Daphnis and Chloe


Book: Daphnis and Chloe

Author: Longus, translated by Phiroze Vasunia

Publisher: Penguin (Little Black Classics series)

Pages: 110

Format Read: Paperback

The grove was beautiful, full of trees and flowers and flowing water, and a single spring nourished everything…”

Longus, “Daphnis and Chloe”, translated by Phiroze Vasunia

Classified as an ancient Greek novel, “Daphnis and Chloe” is a pastoral romance, usually dated to the 2nd or 3rd century A.D. Not much is known about the author Longus. He does say that he was hunting in Lesbos, and that he found a painting in the grove of the Nymphs, and that he wove the story of the painting in words. And from those words came the story of the young man Daphnis, the goatherd, and  the young woman Chloe, the shepherd.

Both of them were adopted – and both were suckled by animals for a short period of time. Dryas and Lamon, their fathers, are told in a dream to send their children off to become a goatherd and shepherd, presumably so they can meet. Neither father is happy about this choice of vocation, but the dream was sent by the Nymphs, and there can be no defiance.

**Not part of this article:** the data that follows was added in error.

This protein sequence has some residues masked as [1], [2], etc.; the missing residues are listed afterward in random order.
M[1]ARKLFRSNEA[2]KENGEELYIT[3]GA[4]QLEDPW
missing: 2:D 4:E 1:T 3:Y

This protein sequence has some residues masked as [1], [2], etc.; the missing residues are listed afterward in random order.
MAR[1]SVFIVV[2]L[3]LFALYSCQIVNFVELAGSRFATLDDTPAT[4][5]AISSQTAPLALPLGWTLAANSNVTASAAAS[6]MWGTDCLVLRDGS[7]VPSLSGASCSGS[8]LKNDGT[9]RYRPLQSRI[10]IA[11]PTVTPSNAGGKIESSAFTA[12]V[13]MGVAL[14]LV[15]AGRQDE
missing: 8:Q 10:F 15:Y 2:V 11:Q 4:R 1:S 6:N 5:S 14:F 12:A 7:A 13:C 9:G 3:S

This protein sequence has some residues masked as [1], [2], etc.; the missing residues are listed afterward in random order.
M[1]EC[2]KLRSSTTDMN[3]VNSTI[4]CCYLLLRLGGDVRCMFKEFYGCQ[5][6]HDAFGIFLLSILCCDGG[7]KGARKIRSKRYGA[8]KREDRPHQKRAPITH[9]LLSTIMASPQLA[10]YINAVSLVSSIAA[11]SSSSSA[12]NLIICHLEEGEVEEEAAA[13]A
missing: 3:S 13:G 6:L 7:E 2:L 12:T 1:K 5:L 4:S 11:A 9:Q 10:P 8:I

“Daphnis and Chloe” is a simply told tale, heavy on the romance. Both protagonists are naïve and when they discover their feelings for each other, neither knows what to do. Which leads to some comical scenes. And of course they cannot take their eyes off each other, for has not Eros put a spell on them? But before that happy conclusion where they can finally be together, there are challenges. Rival suitors and fledgling jealously, and a disgruntled rival bemoaning the loss of his best cheeses. Raider attacks. A hint of the supernatural. Daphnis is handsome and Chloe is beautiful, and both are really, really awkward.

Also, the pastoral countryside, the customs of the time and the uniqueness of the religion of the area are all drawn out skilfully, providing a wondrous glimpse into an ancient time, beautifully told. The translation in this one is natural and fluid.

The Penguin Little Black Classics edition simply presents the text of “Daphnis and Chloe” – there are no introductions, or notes, or footnotes. I didn’t have a problem with that though because the story tells itself eloquently.

This book definitely grabbed my interest. Also, for me, “Daphnis and Chloe” was a happy read.


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